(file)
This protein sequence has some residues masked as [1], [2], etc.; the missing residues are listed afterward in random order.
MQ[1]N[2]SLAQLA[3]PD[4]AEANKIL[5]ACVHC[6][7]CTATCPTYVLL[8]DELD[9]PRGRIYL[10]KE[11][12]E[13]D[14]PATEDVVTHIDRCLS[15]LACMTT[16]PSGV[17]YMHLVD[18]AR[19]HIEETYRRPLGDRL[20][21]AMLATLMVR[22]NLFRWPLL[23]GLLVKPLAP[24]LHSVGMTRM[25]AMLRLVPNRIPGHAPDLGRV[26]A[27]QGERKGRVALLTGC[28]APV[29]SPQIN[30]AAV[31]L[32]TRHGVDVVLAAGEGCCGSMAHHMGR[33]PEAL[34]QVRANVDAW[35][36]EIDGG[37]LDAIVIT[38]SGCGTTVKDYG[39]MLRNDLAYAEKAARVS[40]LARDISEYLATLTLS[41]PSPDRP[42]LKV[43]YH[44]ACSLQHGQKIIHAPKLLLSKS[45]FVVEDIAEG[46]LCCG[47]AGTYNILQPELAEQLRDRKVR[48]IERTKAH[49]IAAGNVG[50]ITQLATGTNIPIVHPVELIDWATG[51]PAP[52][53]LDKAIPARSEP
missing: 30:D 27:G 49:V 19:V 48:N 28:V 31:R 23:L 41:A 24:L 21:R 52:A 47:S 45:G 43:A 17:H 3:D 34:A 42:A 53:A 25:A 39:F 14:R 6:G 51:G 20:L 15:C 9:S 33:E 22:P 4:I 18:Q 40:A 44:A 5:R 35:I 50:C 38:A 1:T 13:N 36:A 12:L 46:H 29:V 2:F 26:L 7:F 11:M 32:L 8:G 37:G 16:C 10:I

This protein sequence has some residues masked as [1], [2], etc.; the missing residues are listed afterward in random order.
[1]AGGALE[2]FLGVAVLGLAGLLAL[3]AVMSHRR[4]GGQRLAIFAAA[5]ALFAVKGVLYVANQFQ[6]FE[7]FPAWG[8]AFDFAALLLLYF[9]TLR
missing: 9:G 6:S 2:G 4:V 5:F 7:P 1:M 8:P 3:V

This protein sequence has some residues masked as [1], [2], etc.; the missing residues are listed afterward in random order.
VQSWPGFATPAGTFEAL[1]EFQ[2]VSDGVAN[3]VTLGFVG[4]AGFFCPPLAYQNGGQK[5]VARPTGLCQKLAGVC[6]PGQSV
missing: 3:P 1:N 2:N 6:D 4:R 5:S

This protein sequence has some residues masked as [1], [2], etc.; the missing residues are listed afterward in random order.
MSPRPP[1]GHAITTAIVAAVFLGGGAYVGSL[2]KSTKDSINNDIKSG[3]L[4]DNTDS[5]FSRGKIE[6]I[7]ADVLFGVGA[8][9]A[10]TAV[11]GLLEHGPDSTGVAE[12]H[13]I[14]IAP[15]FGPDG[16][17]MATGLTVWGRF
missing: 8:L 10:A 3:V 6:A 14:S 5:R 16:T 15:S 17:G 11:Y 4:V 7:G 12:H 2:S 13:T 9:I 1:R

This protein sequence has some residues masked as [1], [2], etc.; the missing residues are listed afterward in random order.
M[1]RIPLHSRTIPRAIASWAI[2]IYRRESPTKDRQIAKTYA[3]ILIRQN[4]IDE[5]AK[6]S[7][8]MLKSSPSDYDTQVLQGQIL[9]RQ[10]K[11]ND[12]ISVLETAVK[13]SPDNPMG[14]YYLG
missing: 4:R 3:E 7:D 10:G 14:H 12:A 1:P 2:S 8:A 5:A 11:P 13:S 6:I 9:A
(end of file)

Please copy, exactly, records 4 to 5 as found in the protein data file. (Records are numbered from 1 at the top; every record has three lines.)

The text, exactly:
This protein sequence has some residues masked as [1], [2], etc.; the missing residues are listed afterward in random order.
MSPRPP[1]GHAITTAIVAAVFLGGGAYVGSL[2]KSTKDSINNDIKSG[3]L[4]DNTDS[5]FSRGKIE[6]I[7]ADVLFGVGA[8][9]A[10]TAV[11]GLLEHGPDSTGVAE[12]H[13]I[14]IAP[15]FGPDG[16][17]MATGLTVWGRF
missing: 8:L 10:A 3:V 6:A 14:S 5:R 16:T 15:S 17:G 11:Y 4:V 7:G 12:H 2:S 13:T 9:I 1:R

This protein sequence has some residues masked as [1], [2], etc.; the missing residues are listed afterward in random order.
M[1]RIPLHSRTIPRAIASWAI[2]IYRRESPTKDRQIAKTYA[3]ILIRQN[4]IDE[5]AK[6]S[7][8]MLKSSPSDYDTQVLQGQIL[9]RQ[10]K[11]ND[12]ISVLETAVK[13]SPDNPMG[14]YYLG
missing: 4:R 3:E 7:D 10:G 14:H 12:A 1:P 2:S 8:A 5:A 11:P 13:S 6:I 9:A